This question is sort of general and long-winded, but please bear with me.

In my application, I have many datasets, each consisting of ~20,000 datapoints with ~50 features and a single dependent binary variable. I am attempting to model the datasets using regularized logistic regression (R package glmnet)

As part of my analysis, I've created residual plots as follows. For each feature, I sort the datapoints according to the value of that feature, divide the datapoints into 100 buckets, and then compute the average output value and the average prediction value within each bucket. I plot these differences.

Here is an example residual plot:

In the above plot, the feature has a range of [0,1] (with a heavy concentration at 1). As you can see, when the feature value is low, the model appears to be biased towards overestimating the likelihood of a 1-output. For example, in the leftmost bucket, the model overestimates the probability by about 9%.

Armed with this information, I'd like to alter the feature definition in a straightforward manner to roughly correct for this bias. Alterations like replacing

$x \rightarrow \sqrt{x}$


$x \rightarrow f_a(x) = \cases{a & if $x<a$ \cr x & else}$

How can I do this? I'm looking for a general methodology so that a human could quickly scroll through all ~50 plots and make alterations, and do this for all datasets and repeat often to keep models up-to-date as the data evolves over time.

As a general question, is this even the right approach? Google searches for "logistic regression residual analysis" don't return many results with good practical advice. They seem to be fixated on answering the question, "Is this model a good fit?" and offer various tests like Hosmer-Lemeshow to answer. But I don't care about whether my model is good, I want to know how to make it better!


You can't really assess the bias that way in logistic regression. Logisitic regression is only expected to be unbiased on log odds or logit scores, log(p/(1-p)). The proportions will be skewed and therefore look biased. You need to plot the residuals in terms of log odds.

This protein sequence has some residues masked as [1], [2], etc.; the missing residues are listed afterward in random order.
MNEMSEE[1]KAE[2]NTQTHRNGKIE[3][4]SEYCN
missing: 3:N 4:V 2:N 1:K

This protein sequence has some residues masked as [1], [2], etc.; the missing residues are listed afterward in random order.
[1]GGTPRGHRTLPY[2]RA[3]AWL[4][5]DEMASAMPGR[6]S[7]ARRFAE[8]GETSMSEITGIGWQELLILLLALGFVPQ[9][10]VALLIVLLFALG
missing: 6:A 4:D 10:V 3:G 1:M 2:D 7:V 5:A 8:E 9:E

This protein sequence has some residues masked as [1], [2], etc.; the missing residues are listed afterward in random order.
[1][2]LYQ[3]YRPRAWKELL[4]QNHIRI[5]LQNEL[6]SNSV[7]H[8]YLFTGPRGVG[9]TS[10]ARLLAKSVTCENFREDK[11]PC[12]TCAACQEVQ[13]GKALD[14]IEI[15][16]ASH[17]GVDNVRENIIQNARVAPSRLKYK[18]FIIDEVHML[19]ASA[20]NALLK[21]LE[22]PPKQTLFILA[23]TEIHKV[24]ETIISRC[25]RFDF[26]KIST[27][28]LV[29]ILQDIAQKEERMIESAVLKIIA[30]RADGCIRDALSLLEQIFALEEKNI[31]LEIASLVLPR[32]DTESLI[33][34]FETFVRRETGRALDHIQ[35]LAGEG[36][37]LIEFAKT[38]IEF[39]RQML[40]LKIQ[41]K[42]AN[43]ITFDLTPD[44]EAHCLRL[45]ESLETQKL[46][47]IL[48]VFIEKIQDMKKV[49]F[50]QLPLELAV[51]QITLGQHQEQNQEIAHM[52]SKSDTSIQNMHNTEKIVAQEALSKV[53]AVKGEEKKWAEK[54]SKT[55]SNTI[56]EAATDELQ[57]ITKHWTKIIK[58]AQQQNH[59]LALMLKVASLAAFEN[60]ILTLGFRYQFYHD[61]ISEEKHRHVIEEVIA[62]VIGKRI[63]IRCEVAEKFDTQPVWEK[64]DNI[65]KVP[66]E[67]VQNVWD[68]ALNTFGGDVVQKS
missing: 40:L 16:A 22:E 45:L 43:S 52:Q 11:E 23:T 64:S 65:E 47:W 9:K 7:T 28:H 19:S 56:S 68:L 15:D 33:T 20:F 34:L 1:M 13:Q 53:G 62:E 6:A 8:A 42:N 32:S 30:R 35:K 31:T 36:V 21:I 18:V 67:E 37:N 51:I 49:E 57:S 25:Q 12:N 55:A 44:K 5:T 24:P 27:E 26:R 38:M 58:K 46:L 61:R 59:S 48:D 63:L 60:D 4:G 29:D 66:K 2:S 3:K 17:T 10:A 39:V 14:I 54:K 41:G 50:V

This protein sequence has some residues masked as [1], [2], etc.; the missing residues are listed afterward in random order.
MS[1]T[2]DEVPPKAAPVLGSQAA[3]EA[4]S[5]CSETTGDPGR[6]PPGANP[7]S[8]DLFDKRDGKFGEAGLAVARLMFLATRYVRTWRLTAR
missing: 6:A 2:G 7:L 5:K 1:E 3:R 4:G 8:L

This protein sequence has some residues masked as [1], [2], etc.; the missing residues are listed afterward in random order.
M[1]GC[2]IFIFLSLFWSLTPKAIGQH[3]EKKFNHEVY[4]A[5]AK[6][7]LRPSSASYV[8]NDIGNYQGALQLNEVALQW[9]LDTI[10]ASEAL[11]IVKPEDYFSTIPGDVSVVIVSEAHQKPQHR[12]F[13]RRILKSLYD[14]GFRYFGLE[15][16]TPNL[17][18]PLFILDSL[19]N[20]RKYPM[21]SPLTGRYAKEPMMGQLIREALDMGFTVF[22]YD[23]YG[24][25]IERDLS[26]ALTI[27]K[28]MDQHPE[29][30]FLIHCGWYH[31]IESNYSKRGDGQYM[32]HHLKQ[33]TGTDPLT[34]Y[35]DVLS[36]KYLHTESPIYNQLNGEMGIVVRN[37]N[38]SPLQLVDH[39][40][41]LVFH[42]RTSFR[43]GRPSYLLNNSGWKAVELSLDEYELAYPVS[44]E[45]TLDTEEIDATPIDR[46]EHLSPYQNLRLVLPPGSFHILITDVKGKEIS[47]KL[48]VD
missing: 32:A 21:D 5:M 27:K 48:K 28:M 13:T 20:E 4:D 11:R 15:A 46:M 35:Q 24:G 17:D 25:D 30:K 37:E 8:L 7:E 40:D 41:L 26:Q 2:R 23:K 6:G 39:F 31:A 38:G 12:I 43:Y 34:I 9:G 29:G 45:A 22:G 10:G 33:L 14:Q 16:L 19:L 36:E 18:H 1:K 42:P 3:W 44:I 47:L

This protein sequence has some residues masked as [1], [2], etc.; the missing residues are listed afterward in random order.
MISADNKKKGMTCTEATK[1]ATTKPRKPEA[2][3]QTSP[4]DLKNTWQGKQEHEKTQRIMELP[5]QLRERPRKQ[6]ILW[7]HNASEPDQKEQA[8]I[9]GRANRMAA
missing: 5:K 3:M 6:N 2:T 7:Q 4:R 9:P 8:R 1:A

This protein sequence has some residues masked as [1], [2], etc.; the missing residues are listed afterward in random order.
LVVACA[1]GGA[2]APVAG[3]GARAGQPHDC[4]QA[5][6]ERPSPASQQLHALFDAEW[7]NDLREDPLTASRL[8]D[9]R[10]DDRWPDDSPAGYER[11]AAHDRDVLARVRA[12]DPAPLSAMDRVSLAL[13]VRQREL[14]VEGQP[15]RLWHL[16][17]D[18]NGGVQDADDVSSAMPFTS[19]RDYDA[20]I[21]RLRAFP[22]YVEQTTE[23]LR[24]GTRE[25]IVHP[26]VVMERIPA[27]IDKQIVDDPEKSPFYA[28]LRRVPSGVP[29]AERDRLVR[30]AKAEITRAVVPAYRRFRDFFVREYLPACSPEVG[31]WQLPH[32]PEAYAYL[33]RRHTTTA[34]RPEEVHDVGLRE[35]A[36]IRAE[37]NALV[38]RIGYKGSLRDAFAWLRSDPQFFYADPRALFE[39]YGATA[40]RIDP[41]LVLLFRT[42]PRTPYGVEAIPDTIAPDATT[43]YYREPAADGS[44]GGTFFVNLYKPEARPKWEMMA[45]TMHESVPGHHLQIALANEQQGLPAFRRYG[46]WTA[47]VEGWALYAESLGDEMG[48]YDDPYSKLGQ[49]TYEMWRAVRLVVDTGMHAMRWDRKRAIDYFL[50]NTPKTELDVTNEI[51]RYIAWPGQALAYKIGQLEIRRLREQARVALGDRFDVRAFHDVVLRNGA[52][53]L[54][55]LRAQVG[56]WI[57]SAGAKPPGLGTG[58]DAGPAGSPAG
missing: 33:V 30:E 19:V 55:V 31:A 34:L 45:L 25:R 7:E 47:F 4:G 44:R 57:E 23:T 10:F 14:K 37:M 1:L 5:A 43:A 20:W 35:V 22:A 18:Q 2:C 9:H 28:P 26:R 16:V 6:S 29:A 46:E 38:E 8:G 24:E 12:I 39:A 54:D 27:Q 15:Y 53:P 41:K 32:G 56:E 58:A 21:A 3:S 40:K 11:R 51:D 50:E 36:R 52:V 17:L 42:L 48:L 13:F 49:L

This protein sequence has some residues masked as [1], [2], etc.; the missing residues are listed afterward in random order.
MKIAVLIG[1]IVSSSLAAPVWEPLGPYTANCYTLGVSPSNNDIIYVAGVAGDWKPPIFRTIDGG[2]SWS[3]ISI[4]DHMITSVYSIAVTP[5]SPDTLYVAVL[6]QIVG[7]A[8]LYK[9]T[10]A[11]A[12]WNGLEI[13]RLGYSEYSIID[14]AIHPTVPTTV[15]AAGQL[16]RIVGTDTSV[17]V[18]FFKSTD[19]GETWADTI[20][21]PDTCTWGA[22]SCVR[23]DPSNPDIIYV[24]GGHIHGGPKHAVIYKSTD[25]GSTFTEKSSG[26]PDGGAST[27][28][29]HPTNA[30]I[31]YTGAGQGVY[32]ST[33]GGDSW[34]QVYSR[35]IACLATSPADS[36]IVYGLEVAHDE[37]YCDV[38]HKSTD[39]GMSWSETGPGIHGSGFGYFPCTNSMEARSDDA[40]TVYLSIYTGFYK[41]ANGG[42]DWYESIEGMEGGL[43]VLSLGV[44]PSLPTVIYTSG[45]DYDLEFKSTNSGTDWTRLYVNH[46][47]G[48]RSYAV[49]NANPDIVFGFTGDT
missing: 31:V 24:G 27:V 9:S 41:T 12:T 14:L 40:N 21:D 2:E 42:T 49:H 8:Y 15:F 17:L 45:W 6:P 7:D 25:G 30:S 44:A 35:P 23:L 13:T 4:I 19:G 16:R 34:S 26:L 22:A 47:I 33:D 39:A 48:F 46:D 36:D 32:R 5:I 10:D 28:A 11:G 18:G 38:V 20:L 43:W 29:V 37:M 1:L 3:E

• $\begingroup$ How do I combine the log-odd residuals within a bucket? Arithmetic average? This is a little unsettling to me. Intuitively, if a residual analysis shows no bias, then I expect that when the model predicts Pr[y=1]<0.2, then y should equal 1 with probability less than 0.2. But your answer seems to suggest this is not the case. Am I understanding correctly? $\endgroup$ – dshin Jun 26 '12 at 22:30
  • $\begingroup$ this is probably better posted as a comment. $\endgroup$ – probabilityislogic Jun 26 '12 at 22:47
  • $\begingroup$ No David, it doesn't imply anything other than the 0.2 probability, maybe my edits make it more clear. $\endgroup$ – John Jun 27 '12 at 3:48
  • $\begingroup$ Sorry, I'm still a little confused. My intuitive understanding of an unbiased model is that if the model predicts p=0.2 on every one of a large number of datapoints, then 20% of those datapoints should have y=1. Is this understanding correct? If so, then it seems my plotting methodology should correctly display bias. If not...then I'm not very happy with this concept of "bias"! If an unbiased model reading of 0.2 doesn't tell me anything about the probability that y=1, what good is unbiasedness? $\endgroup$ – dshin Jun 27 '12 at 4:57